Monday, August 24, 2009

Society's Silence

I read this WSJ article on our society's lost art of communication this morning and it got me thinking about how much I let modern technology influence my emotions.

The answer: Way to freaking much.

I realize what has got my underwear all in a bundle lately is, at once, a need for quick communication and a depressing disgust with it.

Let me explain. As a journalist, I propose articles. Articles are either favorably received, and I get a job, or they're not, and I either reformulate, send to a different publication, or scrap the idea and start anew.

This all requires 2-way communication.

I never get upset when an idea is rejected. In fact, if it's rejected with any inkling of a reason why, I'm quite grateful for the info--it could help me write a better proposal the next time around.

I get really upset when I receive NOTHING.

And here's the double-edged sword: I rely on quick communication to keep my work flowing. But this type of communication has made it easy--and even acceptable--for people to completely ignore each other.

I hate that. When my proposals are rejected, somebody has acknowledged my existence. I am thankful at least for that. When absolutely nothing comes for weeks on end, I cry for humanity. And for myself.

If society still favored "slow" methods of communication--a phone call, for instance--I doubt many editors, who I am sure are usually totally decent people, would give a caller the silent treatment. Rejection? Sure. But not a total lack of acknowledgment of the caller's efforts at communication.

Should I ever be in a position where people are proposing ideas to me, I vow to send a response to every one of them. Even if it only says: Thanks, but no.

Should someone put effort into a proposal, and put themselves out there for an editor's scrutiny, the least the writer deserves is some acknowledgment of their existence. Not only does it make the writer happy, it gives a more favorable impression of the publication's ethical standards, and reputation as a publication worth pursuing.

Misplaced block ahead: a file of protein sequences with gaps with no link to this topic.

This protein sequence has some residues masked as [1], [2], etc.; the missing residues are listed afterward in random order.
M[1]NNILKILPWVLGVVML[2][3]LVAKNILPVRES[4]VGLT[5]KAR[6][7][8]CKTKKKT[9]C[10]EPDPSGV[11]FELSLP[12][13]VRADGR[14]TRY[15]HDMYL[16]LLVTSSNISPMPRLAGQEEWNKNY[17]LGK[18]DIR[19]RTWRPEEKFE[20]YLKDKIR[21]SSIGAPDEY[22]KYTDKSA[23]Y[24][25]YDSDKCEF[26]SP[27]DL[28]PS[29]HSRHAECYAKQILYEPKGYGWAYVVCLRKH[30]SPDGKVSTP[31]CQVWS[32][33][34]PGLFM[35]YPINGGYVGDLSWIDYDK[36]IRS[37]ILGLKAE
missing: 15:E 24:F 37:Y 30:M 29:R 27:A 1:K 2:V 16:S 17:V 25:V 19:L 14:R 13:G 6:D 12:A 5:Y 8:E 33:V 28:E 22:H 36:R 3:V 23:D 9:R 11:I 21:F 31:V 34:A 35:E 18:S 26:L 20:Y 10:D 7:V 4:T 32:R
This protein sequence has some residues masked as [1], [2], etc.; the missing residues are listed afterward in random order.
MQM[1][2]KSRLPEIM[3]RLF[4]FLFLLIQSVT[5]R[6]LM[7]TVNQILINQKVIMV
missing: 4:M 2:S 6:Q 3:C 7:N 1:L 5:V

1 comment:

  1. Hi Erin,

    read the blog- I generally agree with you, though I'd like to offer one corollary.

    I think the immediacy of modern communication has led to psychological consequences that make us more sensitive to being ignored, as much as it makes us easier to ignore.

    In todays world in any one message, there is a sender, and any number of recipients.

    From the Sender's point of view (or Journalist's, in our case), all things happen in an instant. We hit enter and we post, tweet, broadcast, update and otherwise transmit whatever was on our plate to anyone who we designate (or in some cases, anyone who has self-selected to listen).

    This is info at Concorde speed, and its easy to perceive the entire world moving too slowly from this vantage point.

    From the recipient's end (the editor, or anyone for that matter), this speed of transmission means that it is easy for us to be targeted with any number of messages, with increasing frequency.

    As an info consumer, we can self-select to receive any number of little transmissions, every second, all day.

    This leads to info overload, especially for gatekeepers like editors whose job it is to sift through everything and pull out the best nuggets.

    So to recap, this brave new informaton age we work in has led to
    1. Information producers (us) feeling ever more entitled to instantaneous responses.
    2. receivers being bombarded by ever increasing masses of data, leading to slower response times.

    So what do we do?

    Well, my solution as a producer is to include in my contact with editors a little, "I'll give you a call if I don't hear from you by X". Its an old trick, but it seems to work.

    When I'm on the other end, I always respond to the e-mail by saying that its been recieved and that I'll be getting back to the sender shortly— just so they know I'm listening.

    Thats just common courtesy- maybe THAT is what its easier to ignore these days.